"I replaced some of my running volume with cycling, pilates, and weight training," said Huyer. "What those sports do, particularly pilates and weight training, is isolate muscles specific to your running that take a hard workout when you run—like your glutes, hamstrings, quads and calves. Working different muscle groups strengthens them, and also allowed my running muscles and tendons to rest between workouts because I wasn't using them repeatedly."
"So as a result, I was having better quality runs with that and improving my performance," said Huyer.
Starting right, set small goals
"My advice for beginners is to just get out there. Don't stress out too much about it. Start slowly," advised Huyer. "The rule of thumb is to start off fairly easily and build up your distances and volumes about 10 per cent a week."
"Too many people start off their training at too hard an effort, and they end up hurt and they don't enjoy it so they give up after a short while."
Huyer advocates starting with an effort that allows you to enjoy what you're doing.
"Do a run/walk—as in mix up walking with your running. Go cycling and enjoy the scenery and explore neighbourhoods. Set small goals. For example, you can say you want to bike 20km by the end of May."
When training for your first triathlon, Huyer recommends working on the sport that you're the least confident with.
"For most people, that's swimming," said Huyer. "That tends to be a triathlete's weaker sport. If you're not a great swimmer, you may want to take swimming lessons. There are many opportunities and great coaches out there."
Staying motivated – mix it up
"For me, what made it more enjoyable was joining a group. I like to do group training sessions with other people. You meet all kinds of other people that way, and you have common interests with them," said Huyer.
"It keeps you honest too, and keeps you motivated to keep going," he added. "If you said you're going to meet at a certain time to train, and your friends are counting on you being there, that motivates you to get out there."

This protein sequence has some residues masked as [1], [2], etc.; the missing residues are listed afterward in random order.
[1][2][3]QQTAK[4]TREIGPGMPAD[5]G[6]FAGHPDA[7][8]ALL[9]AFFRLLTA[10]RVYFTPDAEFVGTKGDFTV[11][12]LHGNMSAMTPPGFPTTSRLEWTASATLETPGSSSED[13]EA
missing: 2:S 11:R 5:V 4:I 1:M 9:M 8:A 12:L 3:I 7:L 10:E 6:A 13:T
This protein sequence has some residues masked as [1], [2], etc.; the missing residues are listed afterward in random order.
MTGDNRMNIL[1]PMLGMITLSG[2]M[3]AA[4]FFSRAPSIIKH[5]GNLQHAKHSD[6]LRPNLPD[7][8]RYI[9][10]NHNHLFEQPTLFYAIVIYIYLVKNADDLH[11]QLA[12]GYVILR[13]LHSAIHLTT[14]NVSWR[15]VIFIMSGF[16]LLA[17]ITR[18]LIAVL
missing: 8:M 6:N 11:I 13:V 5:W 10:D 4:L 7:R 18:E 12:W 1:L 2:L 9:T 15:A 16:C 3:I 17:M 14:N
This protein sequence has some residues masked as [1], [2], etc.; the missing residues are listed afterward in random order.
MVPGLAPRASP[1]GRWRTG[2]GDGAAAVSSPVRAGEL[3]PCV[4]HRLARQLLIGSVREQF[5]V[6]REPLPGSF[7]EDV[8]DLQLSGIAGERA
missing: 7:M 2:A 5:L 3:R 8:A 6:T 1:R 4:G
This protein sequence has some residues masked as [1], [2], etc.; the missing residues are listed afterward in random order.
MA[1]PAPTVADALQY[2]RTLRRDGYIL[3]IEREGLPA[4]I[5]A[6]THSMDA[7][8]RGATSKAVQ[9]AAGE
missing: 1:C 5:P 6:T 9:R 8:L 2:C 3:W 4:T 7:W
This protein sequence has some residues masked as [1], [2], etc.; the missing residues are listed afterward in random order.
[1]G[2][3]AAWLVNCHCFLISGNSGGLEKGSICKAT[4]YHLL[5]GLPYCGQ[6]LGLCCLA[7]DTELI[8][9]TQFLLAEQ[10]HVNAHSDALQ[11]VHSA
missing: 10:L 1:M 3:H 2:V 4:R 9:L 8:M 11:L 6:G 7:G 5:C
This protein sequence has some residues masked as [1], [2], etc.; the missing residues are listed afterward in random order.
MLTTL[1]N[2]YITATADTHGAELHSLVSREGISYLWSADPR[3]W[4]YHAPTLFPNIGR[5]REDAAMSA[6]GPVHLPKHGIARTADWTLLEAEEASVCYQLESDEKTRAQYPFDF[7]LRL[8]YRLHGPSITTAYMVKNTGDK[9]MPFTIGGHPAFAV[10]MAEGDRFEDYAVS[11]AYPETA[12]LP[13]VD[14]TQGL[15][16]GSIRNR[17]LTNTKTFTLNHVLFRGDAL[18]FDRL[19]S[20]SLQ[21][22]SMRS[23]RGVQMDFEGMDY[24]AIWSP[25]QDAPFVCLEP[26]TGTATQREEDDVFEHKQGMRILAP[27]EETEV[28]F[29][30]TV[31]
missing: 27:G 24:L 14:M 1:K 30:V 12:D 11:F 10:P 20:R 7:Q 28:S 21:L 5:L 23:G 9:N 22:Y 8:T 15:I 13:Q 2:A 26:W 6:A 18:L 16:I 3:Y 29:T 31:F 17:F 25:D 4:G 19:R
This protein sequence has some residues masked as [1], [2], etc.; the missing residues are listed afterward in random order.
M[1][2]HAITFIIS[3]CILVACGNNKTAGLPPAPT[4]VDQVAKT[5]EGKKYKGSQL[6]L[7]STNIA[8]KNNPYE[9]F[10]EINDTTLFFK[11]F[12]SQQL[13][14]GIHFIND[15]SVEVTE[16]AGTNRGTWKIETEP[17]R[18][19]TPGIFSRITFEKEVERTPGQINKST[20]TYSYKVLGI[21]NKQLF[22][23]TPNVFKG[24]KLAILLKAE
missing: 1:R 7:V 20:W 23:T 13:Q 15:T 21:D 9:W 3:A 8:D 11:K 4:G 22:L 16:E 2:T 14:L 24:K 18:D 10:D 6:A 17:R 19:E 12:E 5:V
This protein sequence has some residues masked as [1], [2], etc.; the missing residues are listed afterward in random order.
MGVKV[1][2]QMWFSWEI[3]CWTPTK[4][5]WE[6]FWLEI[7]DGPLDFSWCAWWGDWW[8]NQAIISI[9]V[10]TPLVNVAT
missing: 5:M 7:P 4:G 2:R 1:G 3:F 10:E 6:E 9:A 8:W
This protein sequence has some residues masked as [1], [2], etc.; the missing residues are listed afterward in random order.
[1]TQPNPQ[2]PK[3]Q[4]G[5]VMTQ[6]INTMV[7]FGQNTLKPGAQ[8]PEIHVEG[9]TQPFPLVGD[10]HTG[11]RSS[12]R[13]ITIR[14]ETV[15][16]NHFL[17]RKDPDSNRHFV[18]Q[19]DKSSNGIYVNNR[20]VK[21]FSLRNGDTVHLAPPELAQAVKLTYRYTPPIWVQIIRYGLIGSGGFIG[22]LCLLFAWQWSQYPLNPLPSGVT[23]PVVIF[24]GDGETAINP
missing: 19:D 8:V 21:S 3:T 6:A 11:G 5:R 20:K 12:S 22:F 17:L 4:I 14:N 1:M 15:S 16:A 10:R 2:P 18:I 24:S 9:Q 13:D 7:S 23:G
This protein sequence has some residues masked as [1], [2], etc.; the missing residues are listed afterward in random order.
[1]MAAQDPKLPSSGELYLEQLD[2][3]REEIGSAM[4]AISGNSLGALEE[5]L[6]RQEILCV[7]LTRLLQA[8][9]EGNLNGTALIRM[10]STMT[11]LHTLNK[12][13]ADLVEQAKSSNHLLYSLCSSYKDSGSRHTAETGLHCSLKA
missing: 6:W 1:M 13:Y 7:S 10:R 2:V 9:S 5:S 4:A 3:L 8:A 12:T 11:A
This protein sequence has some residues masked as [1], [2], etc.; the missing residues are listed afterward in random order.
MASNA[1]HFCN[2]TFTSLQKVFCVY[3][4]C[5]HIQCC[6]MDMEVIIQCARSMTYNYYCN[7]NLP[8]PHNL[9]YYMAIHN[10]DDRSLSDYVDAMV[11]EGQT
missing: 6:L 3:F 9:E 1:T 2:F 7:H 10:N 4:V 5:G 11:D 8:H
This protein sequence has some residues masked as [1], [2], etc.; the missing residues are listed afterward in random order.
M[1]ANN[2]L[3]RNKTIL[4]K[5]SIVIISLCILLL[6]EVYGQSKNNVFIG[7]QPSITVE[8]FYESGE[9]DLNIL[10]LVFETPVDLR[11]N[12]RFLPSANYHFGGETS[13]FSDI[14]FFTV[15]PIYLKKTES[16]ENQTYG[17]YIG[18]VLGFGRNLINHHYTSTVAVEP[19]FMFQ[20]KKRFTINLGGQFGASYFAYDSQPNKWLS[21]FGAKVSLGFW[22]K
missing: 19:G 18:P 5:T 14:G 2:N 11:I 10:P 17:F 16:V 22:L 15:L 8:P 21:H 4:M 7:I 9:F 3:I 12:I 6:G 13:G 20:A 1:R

Huyer also believes in flexibility to stay on track for your goals.
"My advice is to mix it up. Sometimes I don't feel up to a hard workout, so I'll change my schedule and go for a nice bike ride with my wife or a friend instead," he revealed. "I try and keep it fun to recharge my batteries. The key is to do
something and to be active, and to have a flexible enough training schedule so you don't give up on it if you miss a particular session or two."
"Make the fitness program flexible enough that you're not stressed about it, so that you can fit it into your regular routine," said Huyer.
Breakfast of champions
Eating right is a critical element of being healthy.
"I'm a proponent of eating a big breakfast to get you going throughout the day," Huyer said. "I'll start with some whole grain cereal and granola with milk and an orange. That's followed up with a banana and some whole grain toast or a bagel with almond butter."
Huyer also has a ritual breakfast before big race days.
"I've had a set routine for a long time—something digestible that has the carbohydrates that I need. That's a whole grain bagel with either almond or peanut butter, a banana and coffee."
With a laugh, Huyer added, "I do have to have my coffee in the morning."
Of course, Huyer knows how to indulge on occasion. "Chocolate is definitely a weakness of mine."
Joe's Team takes place on Saturday July 5, 2014 at CNIB Lake Joseph Centre in Muskoka, Ontario.
For more information about Joe's Team, please visit
www.joesteam.ca or call 416-946-4579.